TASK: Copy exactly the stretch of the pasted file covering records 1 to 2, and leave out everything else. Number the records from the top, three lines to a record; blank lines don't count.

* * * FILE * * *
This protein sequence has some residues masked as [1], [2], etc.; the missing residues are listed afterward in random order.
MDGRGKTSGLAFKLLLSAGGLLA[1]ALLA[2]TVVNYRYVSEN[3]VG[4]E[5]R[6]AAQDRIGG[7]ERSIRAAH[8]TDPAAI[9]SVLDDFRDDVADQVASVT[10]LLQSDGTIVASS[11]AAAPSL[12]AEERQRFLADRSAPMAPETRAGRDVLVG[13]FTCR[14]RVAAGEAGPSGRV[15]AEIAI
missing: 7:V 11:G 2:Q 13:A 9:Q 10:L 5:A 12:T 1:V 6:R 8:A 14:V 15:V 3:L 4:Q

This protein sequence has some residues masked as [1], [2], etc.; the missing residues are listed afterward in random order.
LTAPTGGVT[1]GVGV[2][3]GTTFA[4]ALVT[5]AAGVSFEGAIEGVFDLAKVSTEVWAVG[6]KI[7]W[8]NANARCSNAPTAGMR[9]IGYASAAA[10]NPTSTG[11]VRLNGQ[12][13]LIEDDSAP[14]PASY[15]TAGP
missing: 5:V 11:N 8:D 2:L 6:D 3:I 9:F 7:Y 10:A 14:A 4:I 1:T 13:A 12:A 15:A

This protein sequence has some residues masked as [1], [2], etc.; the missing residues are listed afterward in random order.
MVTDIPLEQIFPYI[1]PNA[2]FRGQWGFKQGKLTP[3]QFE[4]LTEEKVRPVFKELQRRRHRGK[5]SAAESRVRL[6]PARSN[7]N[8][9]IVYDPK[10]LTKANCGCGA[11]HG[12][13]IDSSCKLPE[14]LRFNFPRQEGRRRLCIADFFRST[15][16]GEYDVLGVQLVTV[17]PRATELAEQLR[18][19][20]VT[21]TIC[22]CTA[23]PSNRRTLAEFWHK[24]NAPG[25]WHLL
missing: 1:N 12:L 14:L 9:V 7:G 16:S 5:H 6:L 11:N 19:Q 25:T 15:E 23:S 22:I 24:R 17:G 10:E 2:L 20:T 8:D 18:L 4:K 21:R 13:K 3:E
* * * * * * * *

This protein sequence has some residues masked as [1], [2], etc.; the missing residues are listed afterward in random order.
MDGRGKTSGLAFKLLLSAGGLLA[1]ALLA[2]TVVNYRYVSEN[3]VG[4]E[5]R[6]AAQDRIGG[7]ERSIRAAH[8]TDPAAI[9]SVLDDFRDDVADQVASVT[10]LLQSDGTIVASS[11]AAAPSL[12]AEERQRFLADRSAPMAPETRAGRDVLVG[13]FTCR[14]RVAAGEAGPSGRV[15]AEIAI
missing: 7:V 11:G 2:Q 13:A 9:Q 10:L 5:A 12:T 1:V 6:R 8:A 14:V 15:V 3:L 4:Q

This protein sequence has some residues masked as [1], [2], etc.; the missing residues are listed afterward in random order.
LTAPTGGVT[1]GVGV[2][3]GTTFA[4]ALVT[5]AAGVSFEGAIEGVFDLAKVSTEVWAVG[6]KI[7]W[8]NANARCSNAPTAGMR[9]IGYASAAA[10]NPTSTG[11]VRLNGQ[12][13]LIEDDSAP[14]PASY[15]TAGP
missing: 5:V 11:N 8:D 2:L 6:D 3:I 9:F 7:Y 10:A 14:A 4:I 1:T 13:A 12:A 15:A